I agree entirely. To be honest, with regard to most old/classical art, I'm left cold also. Portraits, bowls of fruit, landscapes, etc. mostly bore me to tears. In probably 99% of cases, they're really just equivalent to someone taking a snapshot with their camera today. The art that really interests me is that which tells a story or conveys something of the human condition. I think those paintings that show Biblical or mythological stories are important, although one thing that has often annoyed me about them is the way the characters often wear contemporary clothes of the period in which the paintings were painted! Clearly, we'd laugh if we saw Biblical characters wearing jeans and t-shirts!

I also think paintings such as The Gleaners are worthwhile.

However, I do think technique is important to some extent. I think there was a deterioration in technique that began at some point in the second half of the nineteenth century (and perhaps before) which I don't like. I know the artists were trying to make a point, but I think it's sloppy work. In this respect, I don't think modern art has emerged out of nowhere. Probably like a lot of the cultural malaise in other fields, it has its roots that go back well over a century.

As for modern art itself, well, I see that as just another form of conspicuous consumption. Although they would claim otherwise, people who are interested in modern art are basically proclaiming that they have the money and/or leisure time (which is itself a form of conspicuous consumption) to indulge in a worthless pursuit. I think this is true of art and culture quite generally, even art and culture that I think is worthwhile, that there is an element of conspicuous consumption, but I think the difference between modern art and other art is that other art usually has another purpose too.
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Re: Modern Art

Postby Michael » 27 Jun 2012, 13:48

What is sad is that many art schools are turning out very good artists, people of genuine technical skill and aesthetic inspiration, but they go largely ignored.

To refresh myself I like to go and look at the paintings hosted by the Art Renewal Center's website. They have a very full online museum of paintings in the realist tradition, as well as showcases of stunningly beautiful artwork by living masters.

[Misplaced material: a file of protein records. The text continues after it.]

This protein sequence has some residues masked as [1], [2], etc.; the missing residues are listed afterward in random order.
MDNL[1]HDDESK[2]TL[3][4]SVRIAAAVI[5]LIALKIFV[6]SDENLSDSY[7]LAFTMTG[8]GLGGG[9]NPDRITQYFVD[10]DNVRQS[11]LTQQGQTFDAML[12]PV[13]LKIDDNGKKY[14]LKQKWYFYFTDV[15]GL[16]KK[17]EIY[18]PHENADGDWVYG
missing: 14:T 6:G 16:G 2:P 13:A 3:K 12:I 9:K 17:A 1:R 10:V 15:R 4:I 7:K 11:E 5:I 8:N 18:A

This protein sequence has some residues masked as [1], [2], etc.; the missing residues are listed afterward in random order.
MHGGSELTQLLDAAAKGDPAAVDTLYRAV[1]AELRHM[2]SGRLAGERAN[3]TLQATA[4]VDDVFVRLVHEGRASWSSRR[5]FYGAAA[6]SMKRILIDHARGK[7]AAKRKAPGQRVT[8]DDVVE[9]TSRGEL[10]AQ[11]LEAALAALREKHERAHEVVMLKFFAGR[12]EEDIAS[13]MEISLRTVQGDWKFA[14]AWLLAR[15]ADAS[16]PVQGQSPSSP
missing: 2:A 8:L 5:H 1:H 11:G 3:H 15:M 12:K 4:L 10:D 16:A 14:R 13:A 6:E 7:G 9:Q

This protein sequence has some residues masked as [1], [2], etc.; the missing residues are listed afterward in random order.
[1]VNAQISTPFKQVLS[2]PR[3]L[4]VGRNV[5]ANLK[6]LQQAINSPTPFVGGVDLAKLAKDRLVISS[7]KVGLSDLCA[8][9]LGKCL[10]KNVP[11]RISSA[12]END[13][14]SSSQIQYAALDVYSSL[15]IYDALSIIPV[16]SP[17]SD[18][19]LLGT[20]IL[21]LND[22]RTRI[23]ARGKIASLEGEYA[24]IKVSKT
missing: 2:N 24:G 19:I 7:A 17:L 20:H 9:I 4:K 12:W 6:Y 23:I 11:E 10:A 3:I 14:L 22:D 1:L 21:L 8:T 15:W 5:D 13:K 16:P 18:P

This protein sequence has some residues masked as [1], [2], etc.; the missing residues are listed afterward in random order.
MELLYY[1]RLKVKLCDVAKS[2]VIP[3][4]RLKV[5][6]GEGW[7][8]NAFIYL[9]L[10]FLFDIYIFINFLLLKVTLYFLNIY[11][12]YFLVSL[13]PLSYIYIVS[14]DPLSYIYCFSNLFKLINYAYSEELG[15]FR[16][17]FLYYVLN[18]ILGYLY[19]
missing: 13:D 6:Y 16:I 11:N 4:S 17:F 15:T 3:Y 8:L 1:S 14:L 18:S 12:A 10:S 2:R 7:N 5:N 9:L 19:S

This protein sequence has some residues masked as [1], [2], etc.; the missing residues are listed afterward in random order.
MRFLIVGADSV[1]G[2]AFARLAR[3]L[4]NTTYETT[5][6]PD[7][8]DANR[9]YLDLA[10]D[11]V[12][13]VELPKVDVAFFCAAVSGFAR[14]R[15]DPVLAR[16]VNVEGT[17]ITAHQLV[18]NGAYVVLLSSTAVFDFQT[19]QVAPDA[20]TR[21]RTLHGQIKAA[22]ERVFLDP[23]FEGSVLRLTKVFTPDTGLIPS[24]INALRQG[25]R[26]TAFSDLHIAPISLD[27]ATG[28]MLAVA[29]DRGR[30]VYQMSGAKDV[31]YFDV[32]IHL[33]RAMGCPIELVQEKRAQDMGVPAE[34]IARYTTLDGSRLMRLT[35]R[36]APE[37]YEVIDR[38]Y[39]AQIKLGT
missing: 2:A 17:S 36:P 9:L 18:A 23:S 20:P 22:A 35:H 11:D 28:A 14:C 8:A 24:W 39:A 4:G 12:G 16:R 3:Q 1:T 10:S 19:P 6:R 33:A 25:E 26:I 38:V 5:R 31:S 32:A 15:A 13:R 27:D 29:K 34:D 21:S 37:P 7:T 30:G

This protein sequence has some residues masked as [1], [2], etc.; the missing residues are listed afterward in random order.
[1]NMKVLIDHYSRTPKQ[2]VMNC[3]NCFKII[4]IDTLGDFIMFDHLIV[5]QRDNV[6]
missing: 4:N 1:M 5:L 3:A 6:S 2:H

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Re: Modern Art

Postby Clare » 27 Jun 2012, 20:04

I went to an evening class on Philosophy of Art last year partly because I didn't understand Modern Art and partly because I wanted to try to make sense of my feelings about art. It left me with more questions than answers! I do recall an article by Hume ("Of the Standard of Taste") being particularly interesting. Hume emphasised the importance of a delicacy of taste and experience in evaluating art. There was another article (I forget the author) which focused on the definition of art and essentially because art is creative the definition of art must be open to evolving.

I think the role of art in society is fascinating, it reflects a part of society and we make inferences from that society. It's intertwined with history. Great artists are often where the money is (eg Florence in the Early Renaissance) and creating (at least some) works for the rich.

I should stress that I'm not a fan of modern art, I'm not sure I would consider it art. Some pieces can be quite interesting but more in a community project way (eg Jeremy Deller) rather than as art.

Perhaps I have misunderstood Darian but how does Piss Christ and Artist's shit relate to cultural Marxist ideas?
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Re: Modern Art

Postby Michael » 08 Aug 2012, 17:51

I wanted to bring this article from this month's New English Review to the forum's attention, "The Tyranny of Artistic Modernism" by Mark Anthony Signorelli and Nikos A. Salingaros. It is a nice dissection of what is wrong with modern art and architecture, echoing themes from Dalrmyple.

I have corresponded with Signorelli a few times and he has unfailingly replied with a thoughtful and courteous reply. He is one of the great counter-modernity thinkers of our age.
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Re: Modern Art

Postby Elliott » 09 Aug 2012, 10:28

That's a fantastic essay, Michael. Thank you.
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Re: Modern Art

Postby Caleb » 12 Aug 2012, 02:15

Yes, it's a great essay. It's also nice that one of the authors responds (even to people who disagree with him) in the comments section.
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Re: Modern Art

Postby Gavin » 14 Aug 2012, 18:34

Image

I had reason today to visit the northern town of Preston. I noticed two things: a massive abundance of Muslims, and the oasis that is the Harris Museum.

I was amazed to see what a lovely museum this is and what a wonderful collection of art it houses. I stood before a Waterhouse painting and many other incredible works. I had never heard of some of the artists but they were obviously highly skilled and it was just embarrassing to think of what passes for art today. Not only does it pass for art, of course, it is endorsed as such by the highest elites. Our forbears would never have believed we could have become so retrograde and come to admire such talentless rubbish.

The place was almost empty, but if you ever should happen to find yourself in this part of England, it could be the antidote to the other things you see around you.
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Re: Modern Art

Postby Elliott » 09 Sep 2012, 01:29

This is unbelievable. I really wish Damien Hirst would just crawl into a hole and never be seen again.

A 66ft sculpture of a naked, pregnant woman by the artist Damien Hirst will be erected in the seaside town of Ilfracombe, Devon, next month.